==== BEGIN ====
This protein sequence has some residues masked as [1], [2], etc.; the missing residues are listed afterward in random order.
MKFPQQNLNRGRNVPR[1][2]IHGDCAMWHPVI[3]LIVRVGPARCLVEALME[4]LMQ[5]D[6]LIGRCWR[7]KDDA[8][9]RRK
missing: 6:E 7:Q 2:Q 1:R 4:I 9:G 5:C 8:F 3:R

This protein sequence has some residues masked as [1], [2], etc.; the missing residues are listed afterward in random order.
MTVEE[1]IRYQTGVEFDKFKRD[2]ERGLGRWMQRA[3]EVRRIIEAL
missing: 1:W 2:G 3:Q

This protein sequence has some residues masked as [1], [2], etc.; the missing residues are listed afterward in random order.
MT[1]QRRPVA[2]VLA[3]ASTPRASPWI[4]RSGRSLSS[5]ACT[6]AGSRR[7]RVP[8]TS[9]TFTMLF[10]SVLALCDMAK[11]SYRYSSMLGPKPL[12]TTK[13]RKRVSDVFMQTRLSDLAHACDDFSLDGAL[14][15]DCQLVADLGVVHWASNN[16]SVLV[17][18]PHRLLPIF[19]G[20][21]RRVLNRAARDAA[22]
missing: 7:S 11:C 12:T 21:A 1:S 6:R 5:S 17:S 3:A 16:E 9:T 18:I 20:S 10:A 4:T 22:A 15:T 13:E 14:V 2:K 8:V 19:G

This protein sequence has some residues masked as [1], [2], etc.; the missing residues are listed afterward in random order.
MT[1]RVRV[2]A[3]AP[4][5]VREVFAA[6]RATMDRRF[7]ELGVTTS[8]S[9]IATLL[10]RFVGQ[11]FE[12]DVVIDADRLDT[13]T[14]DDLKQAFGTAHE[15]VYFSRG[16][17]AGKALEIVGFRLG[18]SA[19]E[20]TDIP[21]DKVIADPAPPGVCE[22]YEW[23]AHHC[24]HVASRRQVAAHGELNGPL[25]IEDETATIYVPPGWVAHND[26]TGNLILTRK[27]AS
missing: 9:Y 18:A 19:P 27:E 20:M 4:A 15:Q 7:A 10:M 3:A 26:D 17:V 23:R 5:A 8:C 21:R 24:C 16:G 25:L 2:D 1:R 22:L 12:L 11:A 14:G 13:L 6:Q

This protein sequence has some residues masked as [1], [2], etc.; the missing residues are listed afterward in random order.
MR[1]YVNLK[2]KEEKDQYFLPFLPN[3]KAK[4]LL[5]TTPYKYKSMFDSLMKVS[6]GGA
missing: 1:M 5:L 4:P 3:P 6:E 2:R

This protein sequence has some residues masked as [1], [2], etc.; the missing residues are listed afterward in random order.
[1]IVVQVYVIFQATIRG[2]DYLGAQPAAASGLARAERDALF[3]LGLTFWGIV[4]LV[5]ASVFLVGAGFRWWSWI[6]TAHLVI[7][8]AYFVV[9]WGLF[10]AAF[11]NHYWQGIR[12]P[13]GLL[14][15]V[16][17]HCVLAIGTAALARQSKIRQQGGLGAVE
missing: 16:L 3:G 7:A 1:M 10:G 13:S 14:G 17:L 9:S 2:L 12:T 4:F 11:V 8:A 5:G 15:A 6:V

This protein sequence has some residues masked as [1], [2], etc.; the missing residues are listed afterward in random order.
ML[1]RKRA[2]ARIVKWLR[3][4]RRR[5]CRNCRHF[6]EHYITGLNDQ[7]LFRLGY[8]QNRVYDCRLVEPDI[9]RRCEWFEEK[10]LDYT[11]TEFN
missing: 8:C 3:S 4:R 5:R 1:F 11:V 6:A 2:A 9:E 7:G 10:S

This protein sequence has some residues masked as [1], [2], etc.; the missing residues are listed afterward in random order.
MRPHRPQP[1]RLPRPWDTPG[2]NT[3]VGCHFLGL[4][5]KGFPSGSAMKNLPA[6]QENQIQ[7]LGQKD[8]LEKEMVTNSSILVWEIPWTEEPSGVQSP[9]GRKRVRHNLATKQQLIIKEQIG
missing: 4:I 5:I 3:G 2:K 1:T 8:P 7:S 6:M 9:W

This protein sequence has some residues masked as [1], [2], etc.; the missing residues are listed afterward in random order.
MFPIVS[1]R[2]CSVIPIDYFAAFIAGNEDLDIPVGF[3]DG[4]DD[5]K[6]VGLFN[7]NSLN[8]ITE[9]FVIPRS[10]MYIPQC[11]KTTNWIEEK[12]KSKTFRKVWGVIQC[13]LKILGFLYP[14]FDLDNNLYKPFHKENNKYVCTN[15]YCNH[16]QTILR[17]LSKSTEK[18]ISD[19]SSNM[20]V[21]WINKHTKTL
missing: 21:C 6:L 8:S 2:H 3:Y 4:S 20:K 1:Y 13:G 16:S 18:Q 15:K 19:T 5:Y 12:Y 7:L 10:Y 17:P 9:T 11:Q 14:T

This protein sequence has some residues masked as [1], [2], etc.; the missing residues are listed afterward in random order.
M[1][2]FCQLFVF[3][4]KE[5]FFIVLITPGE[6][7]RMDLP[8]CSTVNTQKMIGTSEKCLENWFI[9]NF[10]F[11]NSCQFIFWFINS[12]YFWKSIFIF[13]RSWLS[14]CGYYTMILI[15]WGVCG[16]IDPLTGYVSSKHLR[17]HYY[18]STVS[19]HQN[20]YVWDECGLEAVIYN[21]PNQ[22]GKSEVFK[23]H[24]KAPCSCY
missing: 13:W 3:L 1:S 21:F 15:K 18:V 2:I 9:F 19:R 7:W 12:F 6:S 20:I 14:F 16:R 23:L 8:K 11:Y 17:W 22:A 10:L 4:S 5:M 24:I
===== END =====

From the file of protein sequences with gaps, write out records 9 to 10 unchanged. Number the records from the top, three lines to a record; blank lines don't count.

This protein sequence has some residues masked as [1], [2], etc.; the missing residues are listed afterward in random order.
MFPIVS[1]R[2]CSVIPIDYFAAFIAGNEDLDIPVGF[3]DG[4]DD[5]K[6]VGLFN[7]NSLN[8]ITE[9]FVIPRS[10]MYIPQC[11]KTTNWIEEK[12]KSKTFRKVWGVIQC[13]LKILGFLYP[14]FDLDNNLYKPFHKENNKYVCTN[15]YCNH[16]QTILR[17]LSKSTEK[18]ISD[19]SSNM[20]V[21]WINKHTKTL
missing: 21:C 6:L 8:S 2:H 3:Y 4:S 20:K 1:Y 13:G 16:S 18:Q 15:K 19:T 5:Y 12:Y 7:L 10:Y 17:P 9:T 11:Q 14:T

This protein sequence has some residues masked as [1], [2], etc.; the missing residues are listed afterward in random order.
M[1][2]FCQLFVF[3][4]KE[5]FFIVLITPGE[6][7]RMDLP[8]CSTVNTQKMIGTSEKCLENWFI[9]NF[10]F[11]NSCQFIFWFINS[12]YFWKSIFIF[13]RSWLS[14]CGYYTMILI[15]WGVCG[16]IDPLTGYVSSKHLR[17]HYY[18]STVS[19]HQN[20]YVWDECGLEAVIYN[21]PNQ[22]GKSEVFK[23]H[24]KAPCSCY
missing: 13:W 3:L 1:S 21:F 15:K 18:V 2:I 9:F 19:R 7:W 12:F 6:S 20:I 14:F 16:R 23:L 8:K 11:Y 17:W 22:A 10:L 4:S 5:M 24:I